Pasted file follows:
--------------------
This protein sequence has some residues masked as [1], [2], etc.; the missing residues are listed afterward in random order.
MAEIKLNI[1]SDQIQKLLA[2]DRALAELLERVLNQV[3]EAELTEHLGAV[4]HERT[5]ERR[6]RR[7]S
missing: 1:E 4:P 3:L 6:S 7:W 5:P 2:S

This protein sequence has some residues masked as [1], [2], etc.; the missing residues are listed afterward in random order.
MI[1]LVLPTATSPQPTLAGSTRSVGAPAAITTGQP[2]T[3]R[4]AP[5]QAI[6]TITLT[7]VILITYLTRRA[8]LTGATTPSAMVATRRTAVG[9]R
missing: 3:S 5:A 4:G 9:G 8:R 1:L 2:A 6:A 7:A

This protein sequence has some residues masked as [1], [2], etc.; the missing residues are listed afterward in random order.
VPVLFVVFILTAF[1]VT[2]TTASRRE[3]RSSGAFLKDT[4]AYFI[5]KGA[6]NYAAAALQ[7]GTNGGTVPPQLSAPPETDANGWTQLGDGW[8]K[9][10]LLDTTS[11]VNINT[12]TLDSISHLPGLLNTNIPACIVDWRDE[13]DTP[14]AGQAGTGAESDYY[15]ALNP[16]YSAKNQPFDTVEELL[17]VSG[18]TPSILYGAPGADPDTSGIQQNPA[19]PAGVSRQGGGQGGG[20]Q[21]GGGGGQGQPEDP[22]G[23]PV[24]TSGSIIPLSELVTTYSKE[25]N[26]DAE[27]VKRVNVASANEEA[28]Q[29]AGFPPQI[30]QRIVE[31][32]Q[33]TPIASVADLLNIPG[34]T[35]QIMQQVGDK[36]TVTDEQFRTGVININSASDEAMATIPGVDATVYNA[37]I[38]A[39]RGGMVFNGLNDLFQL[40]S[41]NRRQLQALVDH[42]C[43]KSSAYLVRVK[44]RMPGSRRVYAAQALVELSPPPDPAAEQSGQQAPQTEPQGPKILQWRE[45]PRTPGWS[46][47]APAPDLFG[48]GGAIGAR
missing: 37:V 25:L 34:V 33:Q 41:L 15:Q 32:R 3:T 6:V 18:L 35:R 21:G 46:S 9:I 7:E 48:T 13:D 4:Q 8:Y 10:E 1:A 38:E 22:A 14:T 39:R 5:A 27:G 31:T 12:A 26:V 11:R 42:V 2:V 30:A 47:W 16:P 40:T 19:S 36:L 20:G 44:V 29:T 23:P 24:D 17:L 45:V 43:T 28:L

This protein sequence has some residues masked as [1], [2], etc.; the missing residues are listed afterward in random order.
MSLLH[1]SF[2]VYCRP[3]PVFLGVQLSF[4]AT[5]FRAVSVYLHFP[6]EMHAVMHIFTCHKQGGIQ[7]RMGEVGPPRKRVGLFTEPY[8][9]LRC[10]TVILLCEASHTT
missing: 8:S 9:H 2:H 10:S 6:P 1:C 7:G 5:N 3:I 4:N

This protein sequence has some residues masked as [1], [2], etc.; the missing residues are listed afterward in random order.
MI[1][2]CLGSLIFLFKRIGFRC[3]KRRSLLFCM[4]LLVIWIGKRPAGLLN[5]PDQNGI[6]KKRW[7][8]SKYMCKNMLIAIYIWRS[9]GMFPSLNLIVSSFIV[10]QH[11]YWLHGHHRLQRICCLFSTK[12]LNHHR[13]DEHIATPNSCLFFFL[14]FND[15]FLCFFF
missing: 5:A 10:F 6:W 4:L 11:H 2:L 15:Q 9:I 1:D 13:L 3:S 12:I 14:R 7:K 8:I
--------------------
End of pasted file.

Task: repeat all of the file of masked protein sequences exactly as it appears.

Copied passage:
This protein sequence has some residues masked as [1], [2], etc.; the missing residues are listed afterward in random order.
MAEIKLNI[1]SDQIQKLLA[2]DRALAELLERVLNQV[3]EAELTEHLGAV[4]HERT[5]ERR[6]RR[7]S
missing: 1:E 4:P 3:L 6:S 7:W 5:P 2:S

This protein sequence has some residues masked as [1], [2], etc.; the missing residues are listed afterward in random order.
MI[1]LVLPTATSPQPTLAGSTRSVGAPAAITTGQP[2]T[3]R[4]AP[5]QAI[6]TITLT[7]VILITYLTRRA[8]LTGATTPSAMVATRRTAVG[9]R
missing: 3:S 5:A 4:G 9:G 8:R 1:L 2:A 6:A 7:A

This protein sequence has some residues masked as [1], [2], etc.; the missing residues are listed afterward in random order.
VPVLFVVFILTAF[1]VT[2]TTASRRE[3]RSSGAFLKDT[4]AYFI[5]KGA[6]NYAAAALQ[7]GTNGGTVPPQLSAPPETDANGWTQLGDGW[8]K[9][10]LLDTTS[11]VNINT[12]TLDSISHLPGLLNTNIPACIVDWRDE[13]DTP[14]AGQAGTGAESDYY[15]ALNP[16]YSAKNQPFDTVEELL[17]VSG[18]TPSILYGAPGADPDTSGIQQNPA[19]PAGVSRQGGGQGGG[20]Q[21]GGGGGQGQPEDP[22]G[23]PV[24]TSGSIIPLSELVTTYSKE[25]N[26]DAE[27]VKRVNVASANEEA[28]Q[29]AGFPPQI[30]QRIVE[31][32]Q[33]TPIASVADLLNIPG[34]T[35]QIMQQVGDK[36]TVTDEQFRTGVININSASDEAMATIPGVDATVYNA[37]I[38]A[39]RGGMVFNGLNDLFQL[40]S[41]NRRQLQALVDH[42]C[43]KSSAYLVRVK[44]RMPGSRRVYAAQALVELSPPPDPAAEQSGQQAPQTEPQGPKILQWRE[45]PRTPGWS[46][47]APAPDLFG[48]GGAIGAR
missing: 37:V 25:L 34:V 33:Q 41:L 15:Q 32:R 3:T 6:V 18:L 35:R 21:G 46:S 9:I 7:E 48:T 13:D 4:Q 8:Y 10:E 1:A 38:E 22:A 14:T 39:R 5:A 27:G 31:T 12:A 26:V 11:R 42:V 2:V 30:A 47:W 16:P 40:T 19:S 36:L 20:G 44:V 29:T 23:P 24:D 17:L 45:V 43:T 28:L

This protein sequence has some residues masked as [1], [2], etc.; the missing residues are listed afterward in random order.
MSLLH[1]SF[2]VYCRP[3]PVFLGVQLSF[4]AT[5]FRAVSVYLHFP[6]EMHAVMHIFTCHKQGGIQ[7]RMGEVGPPRKRVGLFTEPY[8][9]LRC[10]TVILLCEASHTT
missing: 8:S 9:H 2:H 10:S 6:P 1:C 7:G 5:N 3:I 4:N

This protein sequence has some residues masked as [1], [2], etc.; the missing residues are listed afterward in random order.
MI[1][2]CLGSLIFLFKRIGFRC[3]KRRSLLFCM[4]LLVIWIGKRPAGLLN[5]PDQNGI[6]KKRW[7][8]SKYMCKNMLIAIYIWRS[9]GMFPSLNLIVSSFIV[10]QH[11]YWLHGHHRLQRICCLFSTK[12]LNHHR[13]DEHIATPNSCLFFFL[14]FND[15]FLCFFF
missing: 5:A 10:F 6:W 4:L 11:H 2:L 15:Q 9:I 1:D 13:L 3:S 12:I 14:R 7:K 8:I